The FTC was recently sued for refusing to turn over information about how the agency decides to bring data security cases. The Freedom of Information Act (“FOIA”) suit by Philip Reitinger, a former Department of Homeland Security official who is now president of a private cybersecurity company, comes just as the FTC is embroiled in two significant data security cases against Wyndham Hotels and Resorts and LabMD Inc. The Wyndham Hotels case is currently pending before the Third Circuit Court of Appeals. The Eleventh Circuit denied LabMD’s appeal to dismiss the FTC’s case earlier this year, and the case is proceeding through an administrative trial. Furthermore, in March 2015, the FTC announced the creation of a new office within the FTC, the Office of Technology Research and Investigation (“OTRI”). The OTRI was created to expand the FTC’s capacity to protect consumers in an age of rapid technological innovation.
In his complaint, Mr. Reitinger contends that “[t]he FTC’s data security activity has increased in recent years and is likely to continue to do so. In light of this increased activity, it is important for the public, including entities subject to the FTC’s data and cybersecurity enforcement, to understand the FTC’s expectation for data security practices and the reasoning for its actions.” Mr. Reitinger brought his suit against the FTC after the agency refused to share its policies for data and cybersecurity pursuant to a FOIA request made by Mr. Reitinger.
The information sought by Mr. Reitinger could potentially help answer central questions as it relates to the Wyndham Hotels appeal and the administrative trial against LabMD. “The FTC has not given notice of what cybersecurity practices are ‘unreasonable,’ ” wrote Wyndham counsel Eugene Assaf, a partner at Kirkland & Ellis, in a brief to the Third Circuit. Wyndham Hotels says it was the victim of an attack by Russian criminal hackers, and that the FTC is pursuing a “novel and legally untenable theory that Wyndham Hotels committed an ‘unfair’ trade practice.” LabMD president and CEO Michael Daugherty said that “If businesses don’t know what the law requires they can’t comply.” Mr. Daugherty also said the FOIA suit “strikes directly to the heart of the matter in LabMD’s battle with the FTC. It must be unconstitutional for a government agency to refuse to disclose what standards and rules apply to a statute.”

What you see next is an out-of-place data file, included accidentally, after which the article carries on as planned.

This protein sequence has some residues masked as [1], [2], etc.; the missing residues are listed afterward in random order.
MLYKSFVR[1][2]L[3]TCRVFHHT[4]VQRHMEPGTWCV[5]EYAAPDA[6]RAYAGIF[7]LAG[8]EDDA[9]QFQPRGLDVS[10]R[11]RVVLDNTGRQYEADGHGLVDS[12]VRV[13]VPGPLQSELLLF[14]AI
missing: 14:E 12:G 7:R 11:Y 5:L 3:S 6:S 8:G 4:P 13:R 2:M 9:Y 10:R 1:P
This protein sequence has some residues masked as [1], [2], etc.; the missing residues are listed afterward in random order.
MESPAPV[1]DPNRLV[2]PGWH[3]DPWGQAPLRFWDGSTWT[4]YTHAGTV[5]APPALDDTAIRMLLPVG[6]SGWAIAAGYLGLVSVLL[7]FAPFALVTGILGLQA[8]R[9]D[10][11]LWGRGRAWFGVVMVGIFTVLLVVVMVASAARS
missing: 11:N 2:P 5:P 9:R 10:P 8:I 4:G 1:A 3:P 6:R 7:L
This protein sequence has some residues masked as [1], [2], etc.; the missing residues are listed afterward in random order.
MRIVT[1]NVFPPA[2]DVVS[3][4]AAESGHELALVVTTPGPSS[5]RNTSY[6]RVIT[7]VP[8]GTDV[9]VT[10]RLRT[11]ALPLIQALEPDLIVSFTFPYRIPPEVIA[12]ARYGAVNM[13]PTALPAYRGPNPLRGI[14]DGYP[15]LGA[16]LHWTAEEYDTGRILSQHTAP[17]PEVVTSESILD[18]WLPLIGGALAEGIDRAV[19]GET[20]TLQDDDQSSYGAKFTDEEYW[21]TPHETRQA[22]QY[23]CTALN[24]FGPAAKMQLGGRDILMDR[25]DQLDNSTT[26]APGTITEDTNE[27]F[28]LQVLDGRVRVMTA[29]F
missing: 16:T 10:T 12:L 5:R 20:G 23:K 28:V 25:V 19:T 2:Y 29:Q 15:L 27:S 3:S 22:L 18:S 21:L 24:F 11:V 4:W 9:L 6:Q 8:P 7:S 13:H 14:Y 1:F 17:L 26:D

In refusing Mr. Reitinger’s FOIA request, the FTC claimed FOIA exemption 5, asserting that all the material is protected by the “deliberative-process privilege.” It also said that FOIA Exemption 7(E) applied, alleging that the documents are also law enforcement guidelines, and that their disclosure could “reasonably be expected to risk circumvention of the law.” But even if the FTC had released the information sought by Mr. Reitinger, is data security amenable to rulemaking given its incredibly rapid growth and development.
The FTC has not proposed any formal rules laying out its data security standards, though it has issued some guidance. Wyndham Hotels’ attorneys argued to the Third Circuit that rulemaking in this area may be impossible because cybersecurity is “one of the fastest changing areas of technology.” If formal rulemaking may be impossible, then how is a company supposed to know what data security practices could get it in trouble? In the Wyndham Hotels and LabMD cases, FTC lawyers have urged those companies to consult the more than 50 data security lawsuit the agency has filed. Those complaints “are akin to policy statements or interpretive rulings, which, though not binding, ‘reflect a body of experience and informed judgment to which courts and litigants may properly resort for guidance,’” the FTC said in its brief to the Third Circuit. Many of the companies that have been sued for data security lapses have settled their charges with the FTC, including Snapchat, Inc., Fandango, LLC, HTC America, Twitter, Inc., and Rite Aid Corp.